Economical enough

An actual example within the manufacturing industry where job opportunities should skyrocket as a result of initiatives like the Apollo Alliance is the power semi-conductor business. The basic premise of a hybrid vehicle is the energy that is generated is transformed and recycled all over again. “Electric power-massaging equipment” is already a large market. However, until the power sources were fabricated with high-velocity and high-energy semi-conductors, the products were not economical enough.

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Engineers have benefited from the capacity and price of power transistors. They have made use of the enhancements in the quality of silicon and have raised prospects for makers of parts of the silicon automobile. “Even when we get to only 5% or 10% of vehicles as hybrids, a niche for the auto industry, it’s still a huge deal for the power semiconductor business,” observes Stephen Ahrens, Fairchild’s director of discrete automotive-power products. (Huber & Mills, 2005) By 2015 most cars will be manufactured around a hybrid engine, which will very positively impact the prospects of the following producers of power silicon and transistor components: Cree, Diodes, Fairchild Semiconductor Intl., Infineon Technologies, International Rectifier, IXYS, ON Semiconductor and Siliconix.

As previously illustrated, the costs of hybrid vehicles are much higher compared to conventional vehicles of similar caliber and performance. Toyota president, Katsuaki Watanabe, announced a recent target for the company’s cost reduction of their hybrid fleet which was one half of existing models. (hybrid citation) Recognizing that the key factor driving up the costs of hybrid vehicles is the battery, Toyota decided to improve battery technology. The Prius, for example, utilizes a gas motor along with a motor powered by nickel-metal-hydride batteries, which through a spike in demand has led to higher costs of this raw material.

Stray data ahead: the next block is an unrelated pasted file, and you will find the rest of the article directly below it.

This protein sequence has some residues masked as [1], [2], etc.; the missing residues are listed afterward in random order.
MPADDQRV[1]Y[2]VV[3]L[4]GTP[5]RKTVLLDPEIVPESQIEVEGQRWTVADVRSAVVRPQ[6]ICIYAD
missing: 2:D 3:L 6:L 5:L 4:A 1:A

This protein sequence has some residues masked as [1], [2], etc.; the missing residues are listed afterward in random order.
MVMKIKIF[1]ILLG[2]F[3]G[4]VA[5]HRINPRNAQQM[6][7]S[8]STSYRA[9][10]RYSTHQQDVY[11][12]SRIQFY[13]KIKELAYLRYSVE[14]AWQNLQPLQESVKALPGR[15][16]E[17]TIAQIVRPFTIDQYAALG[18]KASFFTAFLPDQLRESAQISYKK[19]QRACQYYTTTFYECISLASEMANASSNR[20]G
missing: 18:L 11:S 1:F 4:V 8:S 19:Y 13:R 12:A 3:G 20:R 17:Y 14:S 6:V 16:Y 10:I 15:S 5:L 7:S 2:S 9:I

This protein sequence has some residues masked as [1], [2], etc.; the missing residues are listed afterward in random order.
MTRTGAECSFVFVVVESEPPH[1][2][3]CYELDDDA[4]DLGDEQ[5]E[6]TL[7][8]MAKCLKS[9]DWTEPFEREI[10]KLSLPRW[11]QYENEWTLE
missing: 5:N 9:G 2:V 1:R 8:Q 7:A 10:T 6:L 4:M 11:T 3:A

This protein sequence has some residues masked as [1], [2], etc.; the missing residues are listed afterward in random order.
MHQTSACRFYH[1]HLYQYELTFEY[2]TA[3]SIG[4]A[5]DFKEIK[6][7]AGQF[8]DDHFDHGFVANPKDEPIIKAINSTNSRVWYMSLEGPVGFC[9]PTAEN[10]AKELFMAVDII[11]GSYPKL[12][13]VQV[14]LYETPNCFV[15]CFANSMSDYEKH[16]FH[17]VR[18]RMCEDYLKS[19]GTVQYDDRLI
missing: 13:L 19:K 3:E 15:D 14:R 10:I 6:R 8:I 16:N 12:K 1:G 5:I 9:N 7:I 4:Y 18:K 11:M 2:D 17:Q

The evolvement of the light-weight lithium-ion battery may improve Toyota’s chances of achieving its aspiration to sell a million hybrids, annually. Johnson Controls, a leader in supply motor vehicle power solutions, is operating on a new age of hybrids with new rechargeable batteries that will provide additional cutbacks on fuel and greenhouse gases by enabling the battery to be plugged in. (VandeHei, 2006) This variety of battery is made to generate levels of power two to three times more than the nickel batteries together with 50 percent less weight, which offer consumers long-term cost benefits.

In February 2006, President Bush addressed the nation at the State of the Union and expressed concern about the solidity of the governments of the nations for which we rely on for oil and emphasized the instability of the markets. He requested an undertaking to substitute 75% of total imports from the Middle East by 2025. U.S. representatives feel that the nation will have trouble achieving this goal since their belief is that a decline in imports from the Middle East is more dependent upon the state of the markets than government orders. (VandeHei, 2006) However, companies are making efforts to “green” themselves.